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How’s your cybersecurity IQ? What financial service organizations need to know

May 08, 2022

How prepared is your organization amid the rising threat of cyberattacks? The COVID-19 pandemic and, most recently, the Ukraine crisis have amplified the risks — and elevated awareness.

Financial services organizations are prime targets, with potential attacks aimed at disrupting not only your systems but, just as critically, those of your vendors and customers. Increasing your defenses and resiliency from nefarious and costly efforts requires your team to be on high alert. But the reality is that not every financial services organization is optimizing the training and software tools necessary to improve their security.

Before you take measures to boost your protection, it’s helpful to understand common practices that could put your organization at risk:

Business email compromise

An estimated 91% of cyberattacks start with email. And even the best spam filters are far from perfect. Malicious email, with spoofed sender credentials or seemingly legitimate attachment or web links, can easily ensnare your employees or customers. People caught off guard can act precipitously because of the false urgency or deadline conveyed by these messages. Institutions like yours that commonly send wire transfers are particularly enticing targets for hackers.

When bad actors send emails intended to mislead recipients, be sure your employees know to verify the identity of the sender of message when asking for a change of account info or change of instructions for wire transfer. A phone call to the sender at a confirmed number from the sending entity is the best way to check the authenticity. It’s also critical to advise your customers phone the sender when they receive such requests for payment.

Rogue systems or software

When employees download applications and other software that are not supported or approved by your organization, you are opening up your institution to risk. For example, unauthorized cloud storage like Google Drive or DropBox can be a problem because your critical data is being uploaded to a place outside of the organization’s control and may not be sufficiently protected.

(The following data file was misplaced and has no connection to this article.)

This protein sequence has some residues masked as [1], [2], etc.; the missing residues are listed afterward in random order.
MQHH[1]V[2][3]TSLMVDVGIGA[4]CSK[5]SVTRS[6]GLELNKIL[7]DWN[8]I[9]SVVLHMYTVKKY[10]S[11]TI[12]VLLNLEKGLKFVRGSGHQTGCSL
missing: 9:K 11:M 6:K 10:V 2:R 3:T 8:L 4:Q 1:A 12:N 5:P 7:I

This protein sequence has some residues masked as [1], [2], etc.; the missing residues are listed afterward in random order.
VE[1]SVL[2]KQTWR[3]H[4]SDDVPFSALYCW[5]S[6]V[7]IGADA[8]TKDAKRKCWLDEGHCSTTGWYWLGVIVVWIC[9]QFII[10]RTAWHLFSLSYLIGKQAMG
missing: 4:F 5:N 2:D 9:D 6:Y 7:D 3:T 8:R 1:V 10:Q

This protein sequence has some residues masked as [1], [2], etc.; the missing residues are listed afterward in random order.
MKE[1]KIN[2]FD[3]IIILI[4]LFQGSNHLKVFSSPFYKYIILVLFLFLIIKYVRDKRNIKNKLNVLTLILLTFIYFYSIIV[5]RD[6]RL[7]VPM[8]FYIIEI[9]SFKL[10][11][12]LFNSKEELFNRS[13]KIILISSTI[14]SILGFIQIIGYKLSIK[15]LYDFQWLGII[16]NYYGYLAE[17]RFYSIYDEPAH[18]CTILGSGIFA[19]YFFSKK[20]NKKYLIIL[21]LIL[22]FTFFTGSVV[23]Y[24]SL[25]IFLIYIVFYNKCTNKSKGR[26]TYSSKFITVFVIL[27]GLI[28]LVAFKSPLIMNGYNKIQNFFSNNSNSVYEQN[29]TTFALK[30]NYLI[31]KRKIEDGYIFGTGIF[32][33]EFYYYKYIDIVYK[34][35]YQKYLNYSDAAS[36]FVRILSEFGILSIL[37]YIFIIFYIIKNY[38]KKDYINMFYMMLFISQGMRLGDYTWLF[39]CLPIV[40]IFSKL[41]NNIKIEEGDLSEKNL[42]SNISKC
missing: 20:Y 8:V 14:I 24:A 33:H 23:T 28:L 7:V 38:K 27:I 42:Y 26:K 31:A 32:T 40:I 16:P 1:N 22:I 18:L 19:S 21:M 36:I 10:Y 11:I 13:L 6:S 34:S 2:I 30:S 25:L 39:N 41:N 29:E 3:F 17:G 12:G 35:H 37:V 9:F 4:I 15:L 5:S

Unauthorized flash drive use

Use of these seemingly innocuous devices could increase your organization’s vulnerabilities if data is obtained by unauthorized actors.

Evolving ransomware schemes

These attacks continue to evolve and are getting more sophisticated. When malicious code shows up on your computers, you’re required to pay money to regain access to your network and data. The latest twist is criminals threatening to leak it (and not just hold it hostage) if you don’t pay up. If your network is backed up as it should be, that can help, but many find the backups are not complete and the disruptions to business are significant.

Ransomware attacks from Russia and other countries are on the upswing, and although these attacks are not necessarily sponsored by the government, they’re likely protected by the government. The criminal organizations behind them can extort a lot of money, as officials in their home countries tend to look the other way regarding such activities

So how do you avoid becoming the low-hanging fruit for cybercriminals? Keep these steps in mind.

1. Hold ongoing training and readiness testing